Present value (PV) is the current value of a future sum of money or stream of cash flow given a specified rate of return. Meanwhile, net present value (NPV) is the difference between the present value of cash inflows and the present value of cash outflows over a period of time.
The Main Difference Between PV and NPV
While both PV and NPV use a form of discounted cash flows to estimate the current value of future income, these calculations differ in one important way. The NPV formula accounts for the initial capital outlay required to fund a project, making it a net figure, while the PV calculation only accounts for cash inflows.
Though understanding the concept behind the PV calculation is important, the NPV formula is a much more comprehensive indicator of a given project's potential profitability.
Since the value of revenue earned today is higher than that of revenue earned down the road, businesses discount future income by the investment's expected rate of return. This rate, called the hurdle rate, is the minimum rate of return a project must generate for the business to consider investing in it.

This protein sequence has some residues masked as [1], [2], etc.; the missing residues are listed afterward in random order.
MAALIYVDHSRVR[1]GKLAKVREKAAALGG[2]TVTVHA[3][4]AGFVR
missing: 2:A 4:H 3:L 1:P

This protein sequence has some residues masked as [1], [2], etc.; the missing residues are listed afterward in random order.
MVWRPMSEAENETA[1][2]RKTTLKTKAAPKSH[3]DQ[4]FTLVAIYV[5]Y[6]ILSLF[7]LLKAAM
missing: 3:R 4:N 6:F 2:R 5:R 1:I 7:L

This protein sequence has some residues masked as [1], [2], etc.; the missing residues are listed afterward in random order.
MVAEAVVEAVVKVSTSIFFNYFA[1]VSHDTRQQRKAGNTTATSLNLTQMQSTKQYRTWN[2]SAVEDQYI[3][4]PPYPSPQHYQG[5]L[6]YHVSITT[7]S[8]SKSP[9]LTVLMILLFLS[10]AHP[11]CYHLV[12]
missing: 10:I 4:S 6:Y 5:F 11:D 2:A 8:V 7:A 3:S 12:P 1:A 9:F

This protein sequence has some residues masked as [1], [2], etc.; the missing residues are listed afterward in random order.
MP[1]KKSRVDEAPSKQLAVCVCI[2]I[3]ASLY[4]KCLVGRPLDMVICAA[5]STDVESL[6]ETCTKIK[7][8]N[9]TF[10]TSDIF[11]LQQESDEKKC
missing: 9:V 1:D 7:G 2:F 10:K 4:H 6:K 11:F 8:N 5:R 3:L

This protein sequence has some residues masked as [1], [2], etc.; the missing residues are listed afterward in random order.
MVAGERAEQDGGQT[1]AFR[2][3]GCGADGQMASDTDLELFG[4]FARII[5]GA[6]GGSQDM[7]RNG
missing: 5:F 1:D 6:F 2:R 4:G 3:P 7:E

Calculating PV and NPV
The PV calculation indicates the discounted value of all revenue generated by the project, while the NPV indicates how profitable the project will be after accounting for the initial investment required to fund it.
The formula to calculate NPV is as follows:
NPV=cash flow÷(1+i)∗t−initial investmentwhere:i=required rate or discount ratet=number of time periods
For example, assume a given project requires an initial capital investment of $15,000. The project is anticipated to generate revenues of $3,500, $9,400, and $15,100 in the next three years, respectively, and the company's hurdle rate is 7%.
The present value of the anticipated income is:
The NPV of this project can be determined by simply subtracting the initial capital investment from the discounted revenue:
How to Calculate Net Present Value (NPV)
The Bottom Line
While the PV value is useful, the NPV calculation is invaluable to capital budgeting. A project with a high PV figure may actually have a much less impressive NPV if a large amount of capital is required to fund it. As a business expands, it looks to finance only those projects or investments that yield the greatest returns, which in turn enables additional growth. Given a number of potential options, the project or investment with the highest NPV is generally pursued.